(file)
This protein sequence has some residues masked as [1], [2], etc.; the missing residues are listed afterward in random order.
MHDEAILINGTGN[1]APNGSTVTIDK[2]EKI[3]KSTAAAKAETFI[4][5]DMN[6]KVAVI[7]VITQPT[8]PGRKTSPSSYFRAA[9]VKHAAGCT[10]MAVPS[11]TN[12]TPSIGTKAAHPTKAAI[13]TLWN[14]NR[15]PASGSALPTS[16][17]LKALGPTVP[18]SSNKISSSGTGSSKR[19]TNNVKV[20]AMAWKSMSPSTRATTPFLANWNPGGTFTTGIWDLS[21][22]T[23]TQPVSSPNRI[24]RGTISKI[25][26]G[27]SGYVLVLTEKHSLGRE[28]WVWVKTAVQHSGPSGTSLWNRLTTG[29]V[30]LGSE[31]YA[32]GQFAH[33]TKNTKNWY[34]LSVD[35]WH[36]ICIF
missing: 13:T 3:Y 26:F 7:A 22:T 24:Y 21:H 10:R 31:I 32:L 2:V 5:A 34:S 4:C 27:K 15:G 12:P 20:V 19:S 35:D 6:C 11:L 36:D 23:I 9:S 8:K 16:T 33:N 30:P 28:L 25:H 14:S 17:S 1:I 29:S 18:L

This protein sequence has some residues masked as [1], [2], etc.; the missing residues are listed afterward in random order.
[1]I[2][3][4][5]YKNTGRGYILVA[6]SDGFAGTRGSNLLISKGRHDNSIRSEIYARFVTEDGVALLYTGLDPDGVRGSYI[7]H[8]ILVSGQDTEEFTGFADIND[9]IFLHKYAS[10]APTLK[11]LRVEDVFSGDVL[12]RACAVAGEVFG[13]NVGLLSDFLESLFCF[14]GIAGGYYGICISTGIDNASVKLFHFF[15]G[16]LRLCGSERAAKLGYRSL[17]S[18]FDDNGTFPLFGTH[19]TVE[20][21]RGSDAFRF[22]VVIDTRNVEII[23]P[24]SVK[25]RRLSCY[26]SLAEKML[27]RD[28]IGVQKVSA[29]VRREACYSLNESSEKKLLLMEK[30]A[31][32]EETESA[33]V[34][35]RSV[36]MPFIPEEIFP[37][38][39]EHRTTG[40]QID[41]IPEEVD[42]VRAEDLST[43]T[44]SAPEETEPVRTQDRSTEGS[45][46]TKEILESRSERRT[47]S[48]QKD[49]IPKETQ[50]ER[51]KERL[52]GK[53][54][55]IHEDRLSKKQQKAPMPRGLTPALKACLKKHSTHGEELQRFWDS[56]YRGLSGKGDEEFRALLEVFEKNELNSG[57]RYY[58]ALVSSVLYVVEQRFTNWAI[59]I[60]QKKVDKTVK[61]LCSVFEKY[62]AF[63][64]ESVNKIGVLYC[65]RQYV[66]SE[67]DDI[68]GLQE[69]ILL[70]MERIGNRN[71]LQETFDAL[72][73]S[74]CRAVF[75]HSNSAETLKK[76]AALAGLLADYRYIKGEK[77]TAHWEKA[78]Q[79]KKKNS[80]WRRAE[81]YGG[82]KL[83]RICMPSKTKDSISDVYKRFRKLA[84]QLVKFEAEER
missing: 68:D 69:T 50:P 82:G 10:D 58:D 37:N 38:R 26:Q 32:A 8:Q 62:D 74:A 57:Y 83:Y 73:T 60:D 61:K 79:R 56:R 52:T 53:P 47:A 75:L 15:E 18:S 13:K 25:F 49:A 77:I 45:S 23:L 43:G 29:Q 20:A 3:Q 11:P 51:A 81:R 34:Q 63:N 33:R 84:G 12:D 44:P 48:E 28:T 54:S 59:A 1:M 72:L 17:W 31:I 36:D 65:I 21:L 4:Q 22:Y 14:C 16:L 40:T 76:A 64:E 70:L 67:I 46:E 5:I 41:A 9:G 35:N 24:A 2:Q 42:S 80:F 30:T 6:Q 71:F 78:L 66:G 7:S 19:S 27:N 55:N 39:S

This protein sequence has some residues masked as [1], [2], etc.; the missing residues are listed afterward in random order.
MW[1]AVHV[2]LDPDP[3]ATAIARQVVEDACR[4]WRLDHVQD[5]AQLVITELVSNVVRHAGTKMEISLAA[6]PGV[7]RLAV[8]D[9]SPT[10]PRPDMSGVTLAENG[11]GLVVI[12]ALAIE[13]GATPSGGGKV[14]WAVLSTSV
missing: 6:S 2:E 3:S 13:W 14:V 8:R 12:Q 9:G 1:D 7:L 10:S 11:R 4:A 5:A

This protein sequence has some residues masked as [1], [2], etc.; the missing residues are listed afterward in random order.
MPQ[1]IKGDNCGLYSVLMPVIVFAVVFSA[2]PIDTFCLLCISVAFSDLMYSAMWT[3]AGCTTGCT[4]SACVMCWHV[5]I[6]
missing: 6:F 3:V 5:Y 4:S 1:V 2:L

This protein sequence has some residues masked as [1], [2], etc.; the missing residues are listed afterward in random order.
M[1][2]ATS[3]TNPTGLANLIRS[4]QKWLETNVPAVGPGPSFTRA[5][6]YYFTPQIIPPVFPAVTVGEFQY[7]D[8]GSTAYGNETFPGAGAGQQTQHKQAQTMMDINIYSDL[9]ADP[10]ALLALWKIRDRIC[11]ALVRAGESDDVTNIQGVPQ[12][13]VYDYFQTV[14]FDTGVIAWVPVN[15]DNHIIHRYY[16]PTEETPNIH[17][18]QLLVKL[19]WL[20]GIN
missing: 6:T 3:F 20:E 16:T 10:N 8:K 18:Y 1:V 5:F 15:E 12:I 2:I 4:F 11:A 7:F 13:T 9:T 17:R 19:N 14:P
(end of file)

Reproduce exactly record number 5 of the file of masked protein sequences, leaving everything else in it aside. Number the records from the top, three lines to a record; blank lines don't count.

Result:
This protein sequence has some residues masked as [1], [2], etc.; the missing residues are listed afterward in random order.
M[1][2]ATS[3]TNPTGLANLIRS[4]QKWLETNVPAVGPGPSFTRA[5][6]YYFTPQIIPPVFPAVTVGEFQY[7]D[8]GSTAYGNETFPGAGAGQQTQHKQAQTMMDINIYSDL[9]ADP[10]ALLALWKIRDRIC[11]ALVRAGESDDVTNIQGVPQ[12][13]VYDYFQTV[14]FDTGVIAWVPVN[15]DNHIIHRYY[16]PTEETPNIH[17][18]QLLVKL[19]WL[20]GIN
missing: 6:T 3:F 20:E 16:T 10:N 8:K 18:Y 1:V 5:F 15:E 12:I 2:I 4:F 11:A 7:F 13:T 9:T 17:R 19:N 14:P